Last month Lars Boggild posted a blog suggesting universities should think of themselves as anchor institutions in our communities. Interestingly, this is one of the missions of our RECODE work here at the Carleton Centre for Community Innovation (3ci). Like Lars, we see the potential that universities can play in contributing to sustainable, vibrant and diverse communities. But to make this shift, universities need to utilize all their resources and think more broadly about their mission. This approach has sometimes been referred to as “the eds and meds”. To date, it is mainly US-based institutions that have taken up this challenge. It’s time to make this movement more prevalent in Canada.
“We want Carleton to be a catalyst for other institutions in Ottawa.”
At Carleton we are using some of our RECODE resources to challenge the university itself to become an anchor institution in Ottawa. We’ve identified two key areas for action: first, engaging the university in creating an affordable housing fund for impact investment in affordable student housing. And second: encouraging a commitment to social value procurement as a part of the non-unionized goods and services the university purchases annually. We want Carleton to be a catalyst for other institutions in Ottawa.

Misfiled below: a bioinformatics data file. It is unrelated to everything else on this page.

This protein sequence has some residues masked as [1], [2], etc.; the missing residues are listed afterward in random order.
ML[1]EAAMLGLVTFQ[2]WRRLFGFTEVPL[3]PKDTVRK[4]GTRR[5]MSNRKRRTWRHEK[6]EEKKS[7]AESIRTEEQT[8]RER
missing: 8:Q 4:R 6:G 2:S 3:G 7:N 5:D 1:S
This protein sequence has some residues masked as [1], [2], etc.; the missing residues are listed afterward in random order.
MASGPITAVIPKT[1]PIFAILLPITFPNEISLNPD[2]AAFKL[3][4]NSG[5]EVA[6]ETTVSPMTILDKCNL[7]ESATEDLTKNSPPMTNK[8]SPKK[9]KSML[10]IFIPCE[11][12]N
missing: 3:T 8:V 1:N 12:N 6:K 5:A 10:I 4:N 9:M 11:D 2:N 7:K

Anchor Institutions such as Carleton University (above) are deeply embedded in their community both with their physical assets and their purchasing power. We want to leverage this impact through avenues such as social value procurement policies and commitment to affordable housing.
The objective of this work is to leverage Carleton University’s assets to play a significant role in the social finance/impact investing ecosystem in Ottawa. Carleton has various pools of assets (endowment fund, pension fund, and operating capital) that can be used to directly benefit the community of Ottawa. Our RECODE project’s goal is to mobilize a portion of these assets toward investing in community impact.
Anchor institutions can’t work in isolation from community partners, and we are working with an Ottawa-wide multi-sector affordable housing initiative, Broadening the Base. We’ve identified an interesting model for the Carleton University Student’s Association to explore: Concordia University’s PUSH Fund—a collaborative effort between the Concordia Student Union, the Chantier de L’Economie Sociale, and Desjardins to fund the construction of affordable student housing in Montreal.
3ci is also investigating social value procurement strategies together with our community partner the Centre for Innovative Social Enterprise Development (CISED). Ryerson University provides a great example of how social value procurement policies can contribute to a school’s anchor mission—their new policies require 25% of food delivered to campus be sourced from local/sustainable suppliers. This policy shift is supported by the student body, administration, and even the multi-national food distributors!
The whole is greater than the sum of its parts, and with this in mind 3ci is mapping out a course of change for Carleton University, and creating a template from which other Ottawa anchor institutions can work from. The full impact of change will only be felt when all of a community’s anchor institutions are working towards the same end goal. Now that’s a change in institutional DNA we can all get behind.